I wish they weren’t here, not the ones responsible for the millions that European nations give to subversive Israeli NGOs, or the one who freed Iran to develop nuclear weapons and gave them billions for terrorism. We don’t need to listen to another lecturing, self-serving Obama speech, or to Bill Clinton comparing Shimon Peres to John Lennon. We certainly don’t need more traffic and security headaches.

But all things pass. Later today, the politicians that are praising Peres for the wrong reasons will go home. Hotel guests that were kicked out of their rooms to accommodate their entourages will be able to return, and the traffic jams will finally thin out. Soon it will be Shabbat, and then the Jewish people will mourn their loss among themselves.

Vic Rosenthal

BULLETPROOF – What’s the Real Reason World Leaders are Coming to Peres’ Funeral? [audio]

Friday, September 30th, 2016

What’s the real reason why world leaders, and even Mahmood Abbas are attending Peres’ funeral? It may not be why you think. Ari gives his take on the matter.

BULLETPROOF 29Sept2016 – PODCAST

Israel News Talk Radio

Far East Meets Middle East in Summit for Religious Leaders

Monday, September 12th, 2016

By Michael Zeff/TPS

Jerusalem (TPS) – Over 20 religious leaders from east Asia arrived in Israel Monday for a four-day summit in Jerusalem. Participants came from countries such as China, South Korea, India, and Japan, representing spiritual traditions of Taoism, Buddhism, Shintoism, Jainism, Sikhism and Zoroastrianism. Throughout the upcoming week, they will come face to face with Arab and Israeli religious leaders of Judaism, Islam and Christianity.

“It is time to expand the Israel-Asia dialogue from only diplomatic and economic spheres to religion, spirituality and faith,” summit coordinator Simona Halperin told Tazpit Press Service (TPS). “This is a first meeting in history between the religious leaders of Judaism and those of the eastern faiths.”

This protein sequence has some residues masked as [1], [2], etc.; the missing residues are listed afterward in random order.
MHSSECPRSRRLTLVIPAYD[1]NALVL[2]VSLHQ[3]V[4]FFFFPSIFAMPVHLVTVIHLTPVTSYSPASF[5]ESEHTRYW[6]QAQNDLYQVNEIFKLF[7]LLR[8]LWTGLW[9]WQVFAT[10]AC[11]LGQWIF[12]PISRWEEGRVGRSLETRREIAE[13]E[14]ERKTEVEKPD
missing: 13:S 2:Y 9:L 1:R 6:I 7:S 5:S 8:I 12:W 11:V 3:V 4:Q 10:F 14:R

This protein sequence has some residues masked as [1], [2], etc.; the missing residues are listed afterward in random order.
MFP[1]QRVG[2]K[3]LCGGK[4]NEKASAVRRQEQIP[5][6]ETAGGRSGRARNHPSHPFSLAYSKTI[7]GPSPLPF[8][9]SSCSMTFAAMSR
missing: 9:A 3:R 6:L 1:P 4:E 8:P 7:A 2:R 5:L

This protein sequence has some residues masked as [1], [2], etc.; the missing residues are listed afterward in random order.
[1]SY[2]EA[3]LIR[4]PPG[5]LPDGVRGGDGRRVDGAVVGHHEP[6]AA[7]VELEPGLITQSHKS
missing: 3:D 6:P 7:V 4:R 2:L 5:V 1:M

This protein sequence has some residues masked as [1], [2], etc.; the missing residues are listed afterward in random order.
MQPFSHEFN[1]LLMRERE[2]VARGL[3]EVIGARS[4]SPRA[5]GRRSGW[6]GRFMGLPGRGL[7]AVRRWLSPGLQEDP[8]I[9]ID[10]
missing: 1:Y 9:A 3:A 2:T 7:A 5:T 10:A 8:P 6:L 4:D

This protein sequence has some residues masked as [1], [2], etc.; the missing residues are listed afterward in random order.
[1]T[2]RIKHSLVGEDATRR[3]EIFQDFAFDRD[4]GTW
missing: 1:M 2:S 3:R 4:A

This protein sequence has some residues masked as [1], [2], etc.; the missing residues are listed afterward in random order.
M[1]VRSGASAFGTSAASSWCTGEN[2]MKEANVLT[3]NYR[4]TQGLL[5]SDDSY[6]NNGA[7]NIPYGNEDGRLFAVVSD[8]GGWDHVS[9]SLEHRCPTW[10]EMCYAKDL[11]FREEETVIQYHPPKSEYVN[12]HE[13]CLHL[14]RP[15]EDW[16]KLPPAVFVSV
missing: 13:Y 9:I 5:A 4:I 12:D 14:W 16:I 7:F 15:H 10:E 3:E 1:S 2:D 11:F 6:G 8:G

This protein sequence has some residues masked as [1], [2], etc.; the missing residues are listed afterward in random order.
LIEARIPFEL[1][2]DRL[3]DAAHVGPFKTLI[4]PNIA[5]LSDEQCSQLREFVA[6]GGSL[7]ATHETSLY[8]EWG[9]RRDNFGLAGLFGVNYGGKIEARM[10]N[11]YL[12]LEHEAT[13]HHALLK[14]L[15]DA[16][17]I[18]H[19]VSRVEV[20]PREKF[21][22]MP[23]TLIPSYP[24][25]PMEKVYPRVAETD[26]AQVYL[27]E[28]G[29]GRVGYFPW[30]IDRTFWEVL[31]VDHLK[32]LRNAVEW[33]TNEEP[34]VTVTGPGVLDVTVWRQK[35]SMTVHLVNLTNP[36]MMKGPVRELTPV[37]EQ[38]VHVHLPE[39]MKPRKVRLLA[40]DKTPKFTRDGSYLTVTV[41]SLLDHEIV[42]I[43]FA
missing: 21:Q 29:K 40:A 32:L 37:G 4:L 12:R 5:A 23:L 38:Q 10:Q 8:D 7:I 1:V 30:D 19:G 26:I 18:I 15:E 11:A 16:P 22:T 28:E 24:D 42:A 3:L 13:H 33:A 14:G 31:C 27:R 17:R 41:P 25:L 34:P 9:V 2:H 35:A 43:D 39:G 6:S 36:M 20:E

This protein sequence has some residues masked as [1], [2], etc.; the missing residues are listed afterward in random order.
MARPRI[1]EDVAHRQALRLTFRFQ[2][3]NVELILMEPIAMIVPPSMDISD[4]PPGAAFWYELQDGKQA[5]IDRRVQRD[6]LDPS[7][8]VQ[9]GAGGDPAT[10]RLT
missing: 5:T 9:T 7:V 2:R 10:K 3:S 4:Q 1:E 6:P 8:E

The summit was a joint project between the Israeli Ministry of Foreign Affairs (MFA), the American Jewish Committee and the World Council of Religious Leaders (WCRL). Notable guests included the president of the Buddhist Association of China, Xuecheng, Swami Avdeshanand Giri, spiritual leader of millions of Indian Hindus, and Bawa Jain, Secretary-General of the WCRL.

President Reuven Rivlin greeted summit participants.

“Welcome to Jerusalem, the holy city to the religions of the sons of Abraham,” Rivlin told the guests. “Your arrival is a very special event, for many years the interaction between our religions hardly even existed.

“This is no longer the situation, as your visit today shows,” Rivlin said.

Xuecheng and Swami Giri also addressed the summit, saying religious leaders should take a leading role towards solving worldwide social and environmental challenges.

“I’m very happy to be here,” said the Swami. “We have a saying in our colloquial tongue: ‘When you have dialogues, then the wisdom dawns and knowledge comes.’ Dialogue imparts clarity.”

Xuecheng expressed his hope to make lasting friendships among religious leaders in Israel. “Only if we make true friends we can really set the goal of mutual respect and understanding. the Chinese religions are working very hard to call out other religions to help in the construction of a peaceful world,” he said.

According to Halperin, during the four days of the summit the religious leaders will meet with rabbis from all Jewish streams, as well as with Muslim, Druze and Christian leaders. The group will tour holy sites and discuss current events including global warming, the environment, the status of religion in contemporary society, the role of religion in peacemaking and more.

“Our spiritual worlds are very close to each other in that they are not missionary religions which makes them very open and tolerant,” Rabbi Daniel Sperber, a professor of Talmud at Bar-Ilan University and Orthodox rabbi. “I feel a unity and comradery between our peoples, more so than with the western world and Christianity.”

TPS / Tazpit News Agency

Jews Outraged As Canadian Greens Endorse BDS Against Leader’s Recommendation

Monday, August 8th, 2016